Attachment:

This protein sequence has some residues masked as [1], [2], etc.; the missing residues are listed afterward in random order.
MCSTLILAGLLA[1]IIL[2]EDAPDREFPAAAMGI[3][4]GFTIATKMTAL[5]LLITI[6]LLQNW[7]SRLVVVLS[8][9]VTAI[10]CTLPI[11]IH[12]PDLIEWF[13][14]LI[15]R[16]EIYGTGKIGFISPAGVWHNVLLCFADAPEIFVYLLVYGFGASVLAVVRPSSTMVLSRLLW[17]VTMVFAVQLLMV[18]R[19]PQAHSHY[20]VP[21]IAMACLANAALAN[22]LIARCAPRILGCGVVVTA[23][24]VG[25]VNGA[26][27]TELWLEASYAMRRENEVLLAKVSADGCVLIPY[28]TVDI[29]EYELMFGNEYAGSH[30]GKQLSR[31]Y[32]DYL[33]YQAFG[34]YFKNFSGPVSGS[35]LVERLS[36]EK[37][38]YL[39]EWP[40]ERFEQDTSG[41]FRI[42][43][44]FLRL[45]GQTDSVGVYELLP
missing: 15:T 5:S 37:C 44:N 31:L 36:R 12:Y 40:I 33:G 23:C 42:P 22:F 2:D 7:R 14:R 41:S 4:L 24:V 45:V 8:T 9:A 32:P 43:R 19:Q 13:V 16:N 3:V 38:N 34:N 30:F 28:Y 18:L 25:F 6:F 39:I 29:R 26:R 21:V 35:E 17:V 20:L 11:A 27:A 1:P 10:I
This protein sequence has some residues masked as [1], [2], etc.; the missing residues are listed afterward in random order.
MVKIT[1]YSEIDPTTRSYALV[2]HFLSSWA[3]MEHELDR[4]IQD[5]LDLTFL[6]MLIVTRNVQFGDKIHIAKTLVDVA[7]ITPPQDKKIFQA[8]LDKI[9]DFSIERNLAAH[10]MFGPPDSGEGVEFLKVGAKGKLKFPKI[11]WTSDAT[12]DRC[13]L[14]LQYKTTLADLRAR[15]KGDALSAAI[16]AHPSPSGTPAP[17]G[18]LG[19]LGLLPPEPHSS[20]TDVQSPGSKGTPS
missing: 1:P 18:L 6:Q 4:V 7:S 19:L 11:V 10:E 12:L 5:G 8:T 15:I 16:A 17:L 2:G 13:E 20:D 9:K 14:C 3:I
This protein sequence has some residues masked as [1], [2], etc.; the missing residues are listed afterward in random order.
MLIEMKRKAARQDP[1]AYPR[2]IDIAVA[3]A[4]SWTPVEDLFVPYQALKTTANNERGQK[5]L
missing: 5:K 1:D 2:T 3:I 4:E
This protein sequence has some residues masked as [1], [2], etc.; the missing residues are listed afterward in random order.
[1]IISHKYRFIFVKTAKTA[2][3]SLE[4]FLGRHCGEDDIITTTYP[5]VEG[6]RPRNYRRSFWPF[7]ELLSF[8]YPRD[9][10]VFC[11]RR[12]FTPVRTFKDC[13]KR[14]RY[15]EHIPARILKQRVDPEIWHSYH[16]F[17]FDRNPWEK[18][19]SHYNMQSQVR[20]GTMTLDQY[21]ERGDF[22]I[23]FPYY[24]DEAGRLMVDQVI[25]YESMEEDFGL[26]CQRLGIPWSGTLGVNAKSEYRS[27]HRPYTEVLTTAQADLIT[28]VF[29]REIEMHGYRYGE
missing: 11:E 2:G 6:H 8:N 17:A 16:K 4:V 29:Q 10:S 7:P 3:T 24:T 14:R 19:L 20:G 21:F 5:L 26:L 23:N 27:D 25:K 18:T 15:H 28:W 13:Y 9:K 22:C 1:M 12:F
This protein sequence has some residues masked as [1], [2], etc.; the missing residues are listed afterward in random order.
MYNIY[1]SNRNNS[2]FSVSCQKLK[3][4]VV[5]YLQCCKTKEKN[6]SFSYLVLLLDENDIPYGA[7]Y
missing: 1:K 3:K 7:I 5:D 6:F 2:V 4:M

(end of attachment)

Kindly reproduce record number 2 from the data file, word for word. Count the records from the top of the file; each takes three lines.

This protein sequence has some residues masked as [1], [2], etc.; the missing residues are listed afterward in random order.
MVKIT[1]YSEIDPTTRSYALV[2]HFLSSWA[3]MEHELDR[4]IQD[5]LDLTFL[6]MLIVTRNVQFGDKIHIAKTLVDVA[7]ITPPQDKKIFQA[8]LDKI[9]DFSIERNLAAH[10]MFGPPDSGEGVEFLKVGAKGKLKFPKI[11]WTSDAT[12]DRC[13]L[14]LQYKTTLADLRAR[15]KGDALSAAI[16]AHPSPSGTPAP[17]G[18]LG[19]LGLLPPEPHSS[20]TDVQSPGSKGTPS
missing: 1:P 18:L 6:Q 4:V 7:S 19:L 11:V 10:E 12:L 5:G 8:T 15:I 16:A 17:L 2:G 13:E 20:D 9:K 14:C 3:I